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Markets for pulsed RF power devices up to 4 GHz will show continued moderate and steady growth over the next five years and exceed $300 million by 2024, despite current economic and political turmoil. While their association with consumer spending fuels the volatility of many global electronics markets, pulsed RF power device markets are supported by quite different priorities. Pulsed RF power transmitters generate tremendous amounts of power in small bursts that are useful for radar, airborne collision avoidance systems, and military IFF equipment.
“Ampleon, NXP, and Wolfspeed are among the RF power semiconductor manufacturers on a quest to find markets unrelated to mobile wireless infrastructure,” says Lance Wilson, Research Director at ABI Research. “Device prices in wireless infrastructure are flattening out and more profitable areas are being searched for.”
The airborne transportation safety market and military market are both experiencing solid growth in pulsed RF power device shipments. The markets use the devices for military radar, weather and marine applications, and in the current worldwide upgrade of the air traffic control system. The avionics transponder and air navigation market segments are also seeing growth, which is further lifted by the overall worldwide air traffic control upgrade. Intrinsically less “optional” than many consumer markets, these segments are therefore less sensitive to economic upheavals than consumer-driven markets, although they are not totally immune to the macro economy.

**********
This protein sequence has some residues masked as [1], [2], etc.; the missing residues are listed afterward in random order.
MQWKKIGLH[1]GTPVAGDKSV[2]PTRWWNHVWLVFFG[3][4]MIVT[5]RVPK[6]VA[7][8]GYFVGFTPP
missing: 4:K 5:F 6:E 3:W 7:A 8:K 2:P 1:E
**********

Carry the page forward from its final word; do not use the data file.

There are several vendors who are already focused to varying extents on the pulsed high-power marketplace. These include Integra Technologies, Microsemi, Qorvo, and again Wolfspeed.
Understanding this, several semiconductor manufacturers are attempting to enter this market space, however, some factors may complicate their efforts. Pulsed RF power device markets are becoming very competitive technologically: gallium nitride devices are vying for market share along with the more established silicon and gallium arsenide-based technologies. Many companies are rushing into these markets and all vendors are developing GaN products of some form. Qorvo, Sumitomo Electric Device Innovations, and Wolfspeed are already producing GaN devices in volume. ABI Research speculates that there may not be the market size to support them all.
“Undoubtedly, some consolidation will continue to occur beyond what already has happened,” concludes Wilson. “While not guaranteed success, those companies that have track records working with government agencies and defense contractors will have an advantage over those that are new entrants.”
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